WA Budget: assets including Western Power to be sold despite signs the worst is over for WA says Treasurer Mike Nahan

WA Budget: assets including Western Power to be sold despite signs the worst is over for WA says Treasurer Mike Nahan

TREASURER Mike Nahan said there were signs the worst was over for the WA economy despite revealing the State’s biggest ever deficit in his third budget, handed down today.

WA’s forecast budget deficit of $3.9 billion for 2016-17 was a disastrous result for Dr Nahan, with expense growth forecast at 3.7 per cent.

The State’s debt is forecast to move past $33 billion next year, and is predicted to go beyond $40 billion.

But he said the State had taken “the mother of all hits” with the sharp drop in commodity prices, declining business investment and WA getting the lowest ever allocation of GST revenues.

Dr Nahan, however, was keen to spruik the positives.

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“We have clear, green-shoot signs that we’ve bottomed out, especially in the mining sector,” he said.

“We’ve clawed back a lot, but if you get hit by a 22 per cent decline in (royalties) revenue and have to still provide growing services like health, education, what do you expect?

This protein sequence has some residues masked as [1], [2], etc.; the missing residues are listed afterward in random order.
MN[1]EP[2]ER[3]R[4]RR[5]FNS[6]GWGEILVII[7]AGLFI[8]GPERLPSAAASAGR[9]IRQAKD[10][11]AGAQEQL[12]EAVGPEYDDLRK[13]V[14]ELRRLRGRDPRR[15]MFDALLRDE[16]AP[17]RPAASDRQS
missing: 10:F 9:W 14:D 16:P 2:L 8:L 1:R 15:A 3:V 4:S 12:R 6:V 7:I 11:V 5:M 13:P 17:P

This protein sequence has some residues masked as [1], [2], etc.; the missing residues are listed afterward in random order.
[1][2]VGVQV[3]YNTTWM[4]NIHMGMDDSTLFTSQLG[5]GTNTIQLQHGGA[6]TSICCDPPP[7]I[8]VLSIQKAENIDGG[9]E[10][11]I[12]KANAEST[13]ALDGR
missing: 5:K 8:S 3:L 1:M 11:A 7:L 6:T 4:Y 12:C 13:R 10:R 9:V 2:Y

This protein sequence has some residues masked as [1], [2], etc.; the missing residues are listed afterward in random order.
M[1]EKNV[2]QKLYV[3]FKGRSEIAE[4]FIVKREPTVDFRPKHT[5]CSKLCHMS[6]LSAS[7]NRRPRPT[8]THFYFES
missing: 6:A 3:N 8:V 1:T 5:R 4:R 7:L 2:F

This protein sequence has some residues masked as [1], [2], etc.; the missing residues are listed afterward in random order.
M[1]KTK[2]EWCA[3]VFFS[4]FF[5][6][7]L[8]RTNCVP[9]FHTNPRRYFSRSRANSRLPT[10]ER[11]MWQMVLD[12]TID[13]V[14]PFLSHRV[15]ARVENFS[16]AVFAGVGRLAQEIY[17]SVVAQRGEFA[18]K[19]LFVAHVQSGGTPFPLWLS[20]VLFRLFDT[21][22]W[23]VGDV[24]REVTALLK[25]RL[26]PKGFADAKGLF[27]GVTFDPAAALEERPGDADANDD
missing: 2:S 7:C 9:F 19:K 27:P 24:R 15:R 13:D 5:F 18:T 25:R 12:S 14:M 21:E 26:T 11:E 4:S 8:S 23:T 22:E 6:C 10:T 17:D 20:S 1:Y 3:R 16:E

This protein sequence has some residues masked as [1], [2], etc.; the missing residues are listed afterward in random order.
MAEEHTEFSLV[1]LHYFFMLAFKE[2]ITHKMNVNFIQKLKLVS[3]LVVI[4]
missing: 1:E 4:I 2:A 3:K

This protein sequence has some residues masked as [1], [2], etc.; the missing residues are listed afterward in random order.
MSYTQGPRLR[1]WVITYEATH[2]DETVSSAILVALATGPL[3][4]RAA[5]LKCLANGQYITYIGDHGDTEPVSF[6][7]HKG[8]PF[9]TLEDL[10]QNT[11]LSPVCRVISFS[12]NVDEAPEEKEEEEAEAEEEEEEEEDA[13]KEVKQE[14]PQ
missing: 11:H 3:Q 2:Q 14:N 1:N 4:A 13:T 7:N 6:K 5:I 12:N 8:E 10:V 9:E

“We are a state tethered to the ups and downs of China.

“Our state government has taken the biggest hit of any government since the great depression.”

Dr Nahan lamented the state’s paltry 30.3 per cent allocation of GST revenue WA receives, declaring the system “broken” and that it “screws us over coming and going”.

“There’s something fundamentally wrong with this thing,” Dr Nahan said.

“We’re the only state forecasting budget losses this year, everyone is forecasting surpluses.

“This system’s broken.”

The treasurer flagged the sale of assets such as Western Power, Horizon Power and the TAB to fund future infrastructure projects and help restore the state’s AAA credit rating.

It is estimated the sale of those, and other assets, could raise as much as $16 billion with $5 billion to be used for infrastructure projects and the residual funds to be used for debt reduction.

“This has to be done,” Dr Nahan said.

“It’s our strong view that the state should not own a gambling business.

“The theme is you have an asset you don’t need to own … you sell the asset and put it into where you need to invest.”